I recall a certain professor of mine proclaimed:
"Computers are dumb, and programmers are lazy"
I’ve since come to call this the golden rule of programming – (technicalities about how this is actually 2 rules left aside…)
At the time, it gave the folks in the class a good chuckle, but upon more reflection, it really is true. Computers are nothing more than a set of automata interacting with each other according to the rules of their states. In other words, it’s a machine that does what it is programmed to do – nothing more, nothing less.
The underlying truth my professor was attempting to jam into our under-nourished and sleep-deprived heads is that when your software does not behave as you expect it to, the fault is most likely yours, as you are the lazy programmer. His intention, of course, was to attempt to do 2 things: Get people to quit bodily abuse of the computers in the student labs ("Stupid thing! *smack* Why won’t you just draw my dang chess piece on the square! *smack, smack* Crap! Now the king is cross dressing as a queen! What the heck!?!? *smack, smack, SMACK…. CRASH!* Uhm.. Hmm…hey, anyone know how to log out when there is no monitor on the table anymore? Mine accidentally fell on the floor and seems to be broken. Stupid thing.")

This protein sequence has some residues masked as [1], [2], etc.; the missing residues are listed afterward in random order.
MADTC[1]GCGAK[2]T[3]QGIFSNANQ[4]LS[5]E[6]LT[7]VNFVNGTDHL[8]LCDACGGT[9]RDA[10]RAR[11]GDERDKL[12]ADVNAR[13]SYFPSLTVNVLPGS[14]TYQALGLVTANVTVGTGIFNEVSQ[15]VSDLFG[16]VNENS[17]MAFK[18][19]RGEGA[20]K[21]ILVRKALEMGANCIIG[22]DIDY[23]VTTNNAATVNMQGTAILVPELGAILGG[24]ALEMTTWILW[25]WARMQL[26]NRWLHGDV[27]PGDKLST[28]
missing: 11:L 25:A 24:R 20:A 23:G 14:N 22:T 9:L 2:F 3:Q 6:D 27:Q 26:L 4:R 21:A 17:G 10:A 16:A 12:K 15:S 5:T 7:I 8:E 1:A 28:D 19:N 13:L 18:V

Now, I cannot deny the fact that when programming, there is very frequently the Right Way™ and the I Only Have Time To Do It Like This™ way. Over the last few months, I’ve been working on overhauling a relatively large codebase for a project at work. Some of this code I’m re-visiting is stuff I wrote years ago when I was still in school and had not yet learned the aforementioned golden rule.
I definitely just did things fast because IOHTTDILT™. Now I’m paying for it. Nearly every day I smack myself because, in the long run, I would have saved myself hours and hours of re-work if I had taken the time to do things the Right Way™ in the first place.
Now, why am I ranting about this? I believe this applies to lots of things in life. Frequently we are tempted to take shortcuts with somewhat disastrous results. I hereby proclaim that this is a Bad Idea™, and I encourage myself and anyone out there who has tuned in to re-evaluate what shortcuts you are taking and whether the potential long term losses are worth the short term gains.